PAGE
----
Labour councillors condemn 'morally wrong' fire-and-rehire
Labour councillors have condemned the "morally wrong" practice of fire and rehire.
Employers are currently able to dismiss staff and then instantly rehire them on worse pay and conditions.
The government sank a Parliamentary vote on outlawing the practice last week, despite the Prime Minister describing fire-and-rehire as "completely unacceptable".
Wakefield's Conservative opposition did not support a motion on the issue from their Labour counterparts, as they claimed it is frequently used as a "last resort" by struggling small firms facing extinction.
But presenting the motion, the council's deputy leader Jack Hemingway said the practice was "being used to bludgeon workers into submission".
He told a full council meeting on Wednesday: "Earlier this year British Gas imposed a pay cut of 15 per cent on thousands of its engineers.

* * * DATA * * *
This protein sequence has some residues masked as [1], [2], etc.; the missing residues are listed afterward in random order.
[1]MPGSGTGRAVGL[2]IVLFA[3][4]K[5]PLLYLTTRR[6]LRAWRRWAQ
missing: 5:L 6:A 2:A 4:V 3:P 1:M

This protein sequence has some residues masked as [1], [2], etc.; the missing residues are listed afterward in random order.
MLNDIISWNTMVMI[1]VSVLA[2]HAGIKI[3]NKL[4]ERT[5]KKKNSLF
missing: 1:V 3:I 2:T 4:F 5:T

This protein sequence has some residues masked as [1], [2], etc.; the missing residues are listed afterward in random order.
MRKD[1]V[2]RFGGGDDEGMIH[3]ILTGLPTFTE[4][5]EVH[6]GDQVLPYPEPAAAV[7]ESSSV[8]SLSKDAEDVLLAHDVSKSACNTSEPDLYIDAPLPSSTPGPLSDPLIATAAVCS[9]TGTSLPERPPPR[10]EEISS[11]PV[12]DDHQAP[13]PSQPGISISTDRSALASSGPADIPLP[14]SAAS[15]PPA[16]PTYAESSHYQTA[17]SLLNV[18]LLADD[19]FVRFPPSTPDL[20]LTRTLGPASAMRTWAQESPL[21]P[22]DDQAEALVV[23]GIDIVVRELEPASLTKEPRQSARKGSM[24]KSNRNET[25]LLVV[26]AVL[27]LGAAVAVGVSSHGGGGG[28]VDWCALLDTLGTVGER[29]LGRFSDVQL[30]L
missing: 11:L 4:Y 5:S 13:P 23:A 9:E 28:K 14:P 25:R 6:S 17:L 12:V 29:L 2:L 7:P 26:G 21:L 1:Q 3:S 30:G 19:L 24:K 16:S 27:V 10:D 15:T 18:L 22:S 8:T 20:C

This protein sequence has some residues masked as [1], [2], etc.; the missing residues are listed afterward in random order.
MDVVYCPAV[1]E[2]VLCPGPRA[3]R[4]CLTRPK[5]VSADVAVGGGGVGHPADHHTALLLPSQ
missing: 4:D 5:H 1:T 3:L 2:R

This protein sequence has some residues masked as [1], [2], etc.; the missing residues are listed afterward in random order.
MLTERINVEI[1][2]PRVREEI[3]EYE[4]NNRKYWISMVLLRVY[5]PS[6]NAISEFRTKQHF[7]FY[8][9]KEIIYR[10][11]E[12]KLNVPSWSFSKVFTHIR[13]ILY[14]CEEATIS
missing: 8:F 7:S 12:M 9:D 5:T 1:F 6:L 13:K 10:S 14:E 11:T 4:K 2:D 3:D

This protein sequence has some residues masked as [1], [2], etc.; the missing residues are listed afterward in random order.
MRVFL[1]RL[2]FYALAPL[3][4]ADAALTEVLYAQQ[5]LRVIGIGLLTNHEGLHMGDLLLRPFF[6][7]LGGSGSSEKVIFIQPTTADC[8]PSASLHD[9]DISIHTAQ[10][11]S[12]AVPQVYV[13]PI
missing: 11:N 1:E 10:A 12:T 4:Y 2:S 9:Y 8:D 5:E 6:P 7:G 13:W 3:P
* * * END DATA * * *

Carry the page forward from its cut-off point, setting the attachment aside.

"Around 500 workers lost their jobs as they refused to accept the cut.
"It shouldn't be this way. It's morally wrong and it should be illegal.
"Every pound taken out of workers' pay packet is a pound taken out of a small business.
"It's undermining our communities."
Labour's motion, which pledged to discourage the use of fire-and-rehire among the council's private contractors, was supported by the Liberal Democrats and voted through.
However, Conservative group leader Nic Stansby said: "I get where you're coming from with this, but it's a balancing act.
"This country has some of the best employment conditions in the world.
"It's very rare that a private business will fire and rehire. They only do it in absolute desperate times.
"You mention British Gas, but I'm looking at the smaller businesses.
"When they're faced with a choice of either losing the company altogether where everybody will lose their jobs, or agreeing a pay cut and everyone keeps their jobs and pay their mortgages, yes they will go towards fire and rehire."
Local Democracy Reporting Service